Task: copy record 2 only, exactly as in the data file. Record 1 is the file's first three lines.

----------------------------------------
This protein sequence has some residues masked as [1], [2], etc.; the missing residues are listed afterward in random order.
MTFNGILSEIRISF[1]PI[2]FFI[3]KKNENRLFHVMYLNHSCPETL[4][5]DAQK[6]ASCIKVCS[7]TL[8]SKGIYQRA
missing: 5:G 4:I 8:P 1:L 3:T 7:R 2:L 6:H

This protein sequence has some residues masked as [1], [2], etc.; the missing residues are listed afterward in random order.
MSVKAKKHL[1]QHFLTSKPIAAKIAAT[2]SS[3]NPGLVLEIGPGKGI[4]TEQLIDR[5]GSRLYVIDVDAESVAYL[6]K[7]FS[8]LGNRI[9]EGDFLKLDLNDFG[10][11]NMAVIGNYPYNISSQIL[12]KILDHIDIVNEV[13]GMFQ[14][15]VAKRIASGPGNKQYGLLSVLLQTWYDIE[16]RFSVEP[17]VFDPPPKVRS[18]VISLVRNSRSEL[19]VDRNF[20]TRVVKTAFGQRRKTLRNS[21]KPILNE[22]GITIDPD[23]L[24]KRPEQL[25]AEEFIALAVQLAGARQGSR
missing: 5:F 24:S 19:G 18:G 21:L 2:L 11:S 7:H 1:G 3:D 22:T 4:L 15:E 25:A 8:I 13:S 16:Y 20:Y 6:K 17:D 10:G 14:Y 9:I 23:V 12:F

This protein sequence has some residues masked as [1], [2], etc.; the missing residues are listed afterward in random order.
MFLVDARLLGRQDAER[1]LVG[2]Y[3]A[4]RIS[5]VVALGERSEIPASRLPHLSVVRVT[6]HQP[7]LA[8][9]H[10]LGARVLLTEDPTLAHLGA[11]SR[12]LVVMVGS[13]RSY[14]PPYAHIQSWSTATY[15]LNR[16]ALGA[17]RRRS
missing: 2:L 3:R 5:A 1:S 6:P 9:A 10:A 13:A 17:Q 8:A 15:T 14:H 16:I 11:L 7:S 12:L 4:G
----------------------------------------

This protein sequence has some residues masked as [1], [2], etc.; the missing residues are listed afterward in random order.
MSVKAKKHL[1]QHFLTSKPIAAKIAAT[2]SS[3]NPGLVLEIGPGKGI[4]TEQLIDR[5]GSRLYVIDVDAESVAYL[6]K[7]FS[8]LGNRI[9]EGDFLKLDLNDFG[10][11]NMAVIGNYPYNISSQIL[12]KILDHIDIVNEV[13]GMFQ[14][15]VAKRIASGPGNKQYGLLSVLLQTWYDIE[16]RFSVEP[17]VFDPPPKVRS[18]VISLVRNSRSEL[19]VDRNF[20]TRVVKTAFGQRRKTLRNS[21]KPILNE[22]GITIDPD[23]L[24]KRPEQL[25]AEEFIALAVQLAGARQGSR
missing: 5:F 24:S 19:G 18:G 21:L 2:L 11:S 7:H 1:G 3:D 22:T 4:L 15:E 25:A 8:I 13:S 16:Y 20:Y 6:K 17:D 10:G 14:Y 9:I 23:V 12:F